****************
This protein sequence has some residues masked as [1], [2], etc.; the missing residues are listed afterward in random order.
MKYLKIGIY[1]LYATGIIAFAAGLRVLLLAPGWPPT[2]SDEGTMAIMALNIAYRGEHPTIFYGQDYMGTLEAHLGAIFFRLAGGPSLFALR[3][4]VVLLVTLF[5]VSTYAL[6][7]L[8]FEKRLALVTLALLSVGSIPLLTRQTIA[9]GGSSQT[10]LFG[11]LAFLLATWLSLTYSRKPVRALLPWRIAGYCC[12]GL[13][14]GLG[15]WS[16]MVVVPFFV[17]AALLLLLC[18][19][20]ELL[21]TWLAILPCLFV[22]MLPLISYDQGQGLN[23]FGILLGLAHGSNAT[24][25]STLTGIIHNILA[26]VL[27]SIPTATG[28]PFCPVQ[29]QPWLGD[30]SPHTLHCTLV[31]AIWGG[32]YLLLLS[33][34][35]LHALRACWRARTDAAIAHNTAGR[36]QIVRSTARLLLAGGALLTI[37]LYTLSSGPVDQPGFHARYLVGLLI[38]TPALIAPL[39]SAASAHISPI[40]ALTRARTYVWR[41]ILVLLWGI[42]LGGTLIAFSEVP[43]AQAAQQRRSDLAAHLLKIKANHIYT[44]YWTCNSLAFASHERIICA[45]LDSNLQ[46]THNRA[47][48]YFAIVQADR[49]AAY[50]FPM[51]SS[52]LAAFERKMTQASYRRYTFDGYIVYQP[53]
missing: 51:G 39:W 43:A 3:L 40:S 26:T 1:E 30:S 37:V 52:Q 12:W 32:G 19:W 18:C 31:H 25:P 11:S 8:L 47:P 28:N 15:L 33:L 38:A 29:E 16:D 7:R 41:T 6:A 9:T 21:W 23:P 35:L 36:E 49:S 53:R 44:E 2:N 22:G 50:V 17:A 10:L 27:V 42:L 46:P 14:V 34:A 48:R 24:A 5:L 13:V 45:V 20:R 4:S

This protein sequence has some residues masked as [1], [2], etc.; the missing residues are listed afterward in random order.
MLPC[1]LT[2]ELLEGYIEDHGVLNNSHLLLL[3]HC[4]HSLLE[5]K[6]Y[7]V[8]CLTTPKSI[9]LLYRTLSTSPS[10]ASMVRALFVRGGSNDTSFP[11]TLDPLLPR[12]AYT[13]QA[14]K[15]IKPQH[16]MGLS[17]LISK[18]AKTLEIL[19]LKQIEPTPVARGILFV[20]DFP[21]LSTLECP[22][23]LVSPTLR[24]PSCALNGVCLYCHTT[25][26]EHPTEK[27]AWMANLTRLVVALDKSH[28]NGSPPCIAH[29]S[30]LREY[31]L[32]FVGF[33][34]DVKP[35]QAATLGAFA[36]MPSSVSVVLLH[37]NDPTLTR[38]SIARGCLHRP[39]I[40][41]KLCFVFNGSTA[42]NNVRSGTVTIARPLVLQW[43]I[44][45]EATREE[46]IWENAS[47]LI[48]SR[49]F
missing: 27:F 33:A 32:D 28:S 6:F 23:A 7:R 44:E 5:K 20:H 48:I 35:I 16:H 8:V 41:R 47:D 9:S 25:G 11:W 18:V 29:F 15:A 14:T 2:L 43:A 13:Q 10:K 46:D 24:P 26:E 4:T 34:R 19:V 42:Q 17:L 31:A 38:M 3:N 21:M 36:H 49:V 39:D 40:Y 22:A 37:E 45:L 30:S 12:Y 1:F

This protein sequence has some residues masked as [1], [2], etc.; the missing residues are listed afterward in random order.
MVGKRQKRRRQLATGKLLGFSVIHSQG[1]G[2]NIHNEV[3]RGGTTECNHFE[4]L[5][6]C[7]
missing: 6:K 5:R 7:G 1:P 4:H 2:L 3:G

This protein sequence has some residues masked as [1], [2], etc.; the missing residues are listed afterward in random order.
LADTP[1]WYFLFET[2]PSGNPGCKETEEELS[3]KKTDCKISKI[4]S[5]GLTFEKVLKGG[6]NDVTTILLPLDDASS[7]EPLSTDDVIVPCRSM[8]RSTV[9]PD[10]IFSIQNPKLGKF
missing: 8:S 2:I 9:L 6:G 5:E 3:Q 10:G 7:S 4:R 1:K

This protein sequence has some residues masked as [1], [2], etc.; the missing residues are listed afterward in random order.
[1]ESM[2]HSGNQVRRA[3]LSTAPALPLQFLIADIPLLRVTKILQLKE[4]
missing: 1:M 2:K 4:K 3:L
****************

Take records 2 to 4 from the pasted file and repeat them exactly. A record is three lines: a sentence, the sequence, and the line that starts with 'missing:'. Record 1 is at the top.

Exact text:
This protein sequence has some residues masked as [1], [2], etc.; the missing residues are listed afterward in random order.
MLPC[1]LT[2]ELLEGYIEDHGVLNNSHLLLL[3]HC[4]HSLLE[5]K[6]Y[7]V[8]CLTTPKSI[9]LLYRTLSTSPS[10]ASMVRALFVRGGSNDTSFP[11]TLDPLLPR[12]AYT[13]QA[14]K[15]IKPQH[16]MGLS[17]LISK[18]AKTLEIL[19]LKQIEPTPVARGILFV[20]DFP[21]LSTLECP[22][23]LVSPTLR[24]PSCALNGVCLYCHTT[25][26]EHPTEK[27]AWMANLTRLVVALDKSH[28]NGSPPCIAH[29]S[30]LREY[31]L[32]FVGF[33][34]DVKP[35]QAATLGAFA[36]MPSSVSVVLLH[37]NDPTLTR[38]SIARGCLHRP[39]I[40][41]KLCFVFNGSTA[42]NNVRSGTVTIARPLVLQW[43]I[44][45]EATREE[46]IWENAS[47]LI[48]SR[49]F
missing: 27:F 33:A 32:D 28:S 6:F 23:A 7:R 44:E 5:K 20:H 48:I 35:I 16:H 8:V 41:R 47:D 9:S 25:G 11:W 18:V 29:F 15:A 14:T 2:L 43:A 13:Q 10:K 46:D 24:P 26:E 4:T 34:R 19:V 42:Q 17:L 31:A 38:M 3:N 21:M 36:H 49:V 39:D 40:Y 22:A 37:E 45:L 30:S 12:Y 1:F

This protein sequence has some residues masked as [1], [2], etc.; the missing residues are listed afterward in random order.
MVGKRQKRRRQLATGKLLGFSVIHSQG[1]G[2]NIHNEV[3]RGGTTECNHFE[4]L[5][6]C[7]
missing: 6:K 5:R 7:G 1:P 4:H 2:L 3:G

This protein sequence has some residues masked as [1], [2], etc.; the missing residues are listed afterward in random order.
LADTP[1]WYFLFET[2]PSGNPGCKETEEELS[3]KKTDCKISKI[4]S[5]GLTFEKVLKGG[6]NDVTTILLPLDDASS[7]EPLSTDDVIVPCRSM[8]RSTV[9]PD[10]IFSIQNPKLGKF
missing: 8:S 2:I 9:L 6:G 5:E 3:Q 10:G 7:S 4:R 1:K